If you've inherited a pitchfork from a relative, you have good reason to keep it in good repair. These rugged old tools were made to last, and modern tools of comparable quality are expensive. Whether yours is an elegant hay fork or dowdy old garden fork, you recycle when you repair or replace a fractured, broken or rotted handle. If the handle is broken across the grain or badly rotted, buy a new handle and replace the old one.
- Skill level:
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Things you need
- Carpenter's glue
- Tack cloth
- Emery cloth
- Medium sandpaper
- Metal file
- Rubber bands
- Wood clamps
- Boiled linseed oil
- New handle
- Securing bolts or screws
- Wood scraps
- Clean rags
- Mallet and chisel
- Wood rasp
Remove the bolts or screws that secure the handle to the fork's socket. Smooth surface splinters with an emery cloth or medium grit sandpaper. Use a chisel and mallet if necessary to remove rotted parts.
Separate split wood and smooth the outside edges with an emery cloth to prevent further splintering. Do not sand the surfaces that will be glued back together. Brush off all sanding residue with a paint brush.
Apply thin coats of carpenter's glue to both sides with a small brush and ease them together until they fit together without shifting.
Clamp the pieces together with rubber bands, vice or carpenter's clamps and allow the handle to dry overnight. Promptly wipe excess glue from along the joined sections with a damp cloth.
Cut off any rotted end on the old handle shank; fit the shank of the handle into the fork socket. Rasp or sand around the edges of the handle end until the shank fits firmly into the socket.
Twist the handle so the straight side of the grain is on top and the curved grain is at the sides.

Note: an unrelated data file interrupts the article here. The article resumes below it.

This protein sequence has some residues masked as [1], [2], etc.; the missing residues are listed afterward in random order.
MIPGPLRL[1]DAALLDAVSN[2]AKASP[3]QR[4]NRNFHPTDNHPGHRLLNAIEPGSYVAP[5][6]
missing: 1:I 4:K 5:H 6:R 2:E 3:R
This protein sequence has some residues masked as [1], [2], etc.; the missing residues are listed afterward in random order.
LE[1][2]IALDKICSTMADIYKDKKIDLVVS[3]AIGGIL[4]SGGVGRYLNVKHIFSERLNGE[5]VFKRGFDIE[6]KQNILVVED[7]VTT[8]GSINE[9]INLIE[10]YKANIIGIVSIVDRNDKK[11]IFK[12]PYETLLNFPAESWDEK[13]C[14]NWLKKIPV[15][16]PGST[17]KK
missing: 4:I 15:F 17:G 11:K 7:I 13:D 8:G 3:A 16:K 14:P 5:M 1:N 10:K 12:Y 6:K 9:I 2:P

Hold both handle and fork and drop or tap it, handle-top down, on a block of wood to seat the handle solidly in the socket.
Insert bolts or screws through the socket into the shank of the handle. Handles must fit tightly for safe use; if yours doesn't, trim a bit off the end and refit it.
Sand the handle lightly.
Rub the handle with boiled linseed oil and let it dry overnight.
Rub the handle with a dry cloth and repeat the oil rub to completely seal the wood.
Tips and warnings
- "Dry-fit" pieces before applying glue so you know how they fit together.
- Garden forks have thick tines and short "D" handles with horizontal grips at the end. Agricultural forks have thinner tines and long straight handles to allow leverage for lifting hay and other crops into bins or carts.
- Handles often come with pre-drilled holes. If you must drill new holes for bolts in a new or shortened handle, seat the handle in the socket first and clamp it in a vice. Use a drill bit just slightly smaller than the diameter of the bolt.
- Buy a new handle that matches the old one exactly to maintain your fork's balance.
- Always wear safety glasses and gloves to protect eyes and hands when sanding, grinding or cleaning tools.
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